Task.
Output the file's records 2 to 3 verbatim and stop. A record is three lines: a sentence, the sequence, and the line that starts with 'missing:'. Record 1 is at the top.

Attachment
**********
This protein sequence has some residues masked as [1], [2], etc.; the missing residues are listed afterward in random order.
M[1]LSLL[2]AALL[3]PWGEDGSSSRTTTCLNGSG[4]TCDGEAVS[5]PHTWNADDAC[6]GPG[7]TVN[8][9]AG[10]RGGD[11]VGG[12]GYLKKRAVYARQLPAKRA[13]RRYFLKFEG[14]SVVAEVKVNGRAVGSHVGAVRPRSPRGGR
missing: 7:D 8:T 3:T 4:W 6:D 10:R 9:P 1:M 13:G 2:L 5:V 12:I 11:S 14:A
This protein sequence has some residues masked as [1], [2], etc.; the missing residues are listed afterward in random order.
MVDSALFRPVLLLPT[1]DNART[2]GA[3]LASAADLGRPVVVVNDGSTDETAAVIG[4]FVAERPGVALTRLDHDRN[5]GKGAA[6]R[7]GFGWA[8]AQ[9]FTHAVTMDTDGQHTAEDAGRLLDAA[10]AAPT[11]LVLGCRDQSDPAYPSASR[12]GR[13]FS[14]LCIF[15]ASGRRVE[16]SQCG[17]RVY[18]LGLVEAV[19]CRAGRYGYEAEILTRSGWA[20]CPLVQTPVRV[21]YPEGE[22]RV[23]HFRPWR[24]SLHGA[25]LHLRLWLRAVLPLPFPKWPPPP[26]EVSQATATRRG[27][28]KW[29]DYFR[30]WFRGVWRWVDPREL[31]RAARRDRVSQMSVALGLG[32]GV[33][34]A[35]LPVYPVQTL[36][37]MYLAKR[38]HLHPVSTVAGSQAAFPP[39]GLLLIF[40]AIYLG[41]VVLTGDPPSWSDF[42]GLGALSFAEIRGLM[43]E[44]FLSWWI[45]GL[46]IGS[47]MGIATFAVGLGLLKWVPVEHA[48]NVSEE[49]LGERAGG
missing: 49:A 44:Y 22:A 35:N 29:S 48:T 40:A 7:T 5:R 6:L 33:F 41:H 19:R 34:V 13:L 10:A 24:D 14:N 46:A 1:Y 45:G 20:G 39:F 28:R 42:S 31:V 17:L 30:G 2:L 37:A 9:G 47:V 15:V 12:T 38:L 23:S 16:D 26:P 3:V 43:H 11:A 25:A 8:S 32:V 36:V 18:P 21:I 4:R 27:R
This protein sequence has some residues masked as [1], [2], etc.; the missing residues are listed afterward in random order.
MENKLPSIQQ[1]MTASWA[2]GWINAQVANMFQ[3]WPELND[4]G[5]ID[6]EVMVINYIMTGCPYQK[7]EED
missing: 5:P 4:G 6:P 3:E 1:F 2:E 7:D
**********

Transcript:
This protein sequence has some residues masked as [1], [2], etc.; the missing residues are listed afterward in random order.
MVDSALFRPVLLLPT[1]DNART[2]GA[3]LASAADLGRPVVVVNDGSTDETAAVIG[4]FVAERPGVALTRLDHDRN[5]GKGAA[6]R[7]GFGWA[8]AQ[9]FTHAVTMDTDGQHTAEDAGRLLDAA[10]AAPT[11]LVLGCRDQSDPAYPSASR[12]GR[13]FS[14]LCIF[15]ASGRRVE[16]SQCG[17]RVY[18]LGLVEAV[19]CRAGRYGYEAEILTRSGWA[20]CPLVQTPVRV[21]YPEGE[22]RV[23]HFRPWR[24]SLHGA[25]LHLRLWLRAVLPLPFPKWPPPP[26]EVSQATATRRG[27][28]KW[29]DYFR[30]WFRGVWRWVDPREL[31]RAARRDRVSQMSVALGLG[32]GV[33][34]A[35]LPVYPVQTL[36][37]MYLAKR[38]HLHPVSTVAGSQAAFPP[39]GLLLIF[40]AIYLG[41]VVLTGDPPSWSDF[42]GLGALSFAEIRGLM[43]E[44]FLSWWI[45]GL[46]IGS[47]MGIATFAVGLGLLKWVPVEHA[48]NVSEE[49]LGERAGG
missing: 49:A 44:Y 22:A 35:N 29:S 48:T 40:A 7:T 5:R 6:L 33:F 41:H 19:R 34:V 13:L 10:A 24:D 14:N 46:A 1:Y 45:G 20:G 39:F 28:R 42:S 31:V 17:L 30:G 2:L 37:A 9:G 47:V 15:V 12:T 38:L 23:S 16:D 26:P 3:V 43:H 11:A 25:A 8:S 32:V 36:V 18:P 21:I 4:R 27:R
This protein sequence has some residues masked as [1], [2], etc.; the missing residues are listed afterward in random order.
MENKLPSIQQ[1]MTASWA[2]GWINAQVANMFQ[3]WPELND[4]G[5]ID[6]EVMVINYIMTGCPYQK[7]EED
missing: 5:P 4:G 6:P 3:E 1:F 2:E 7:D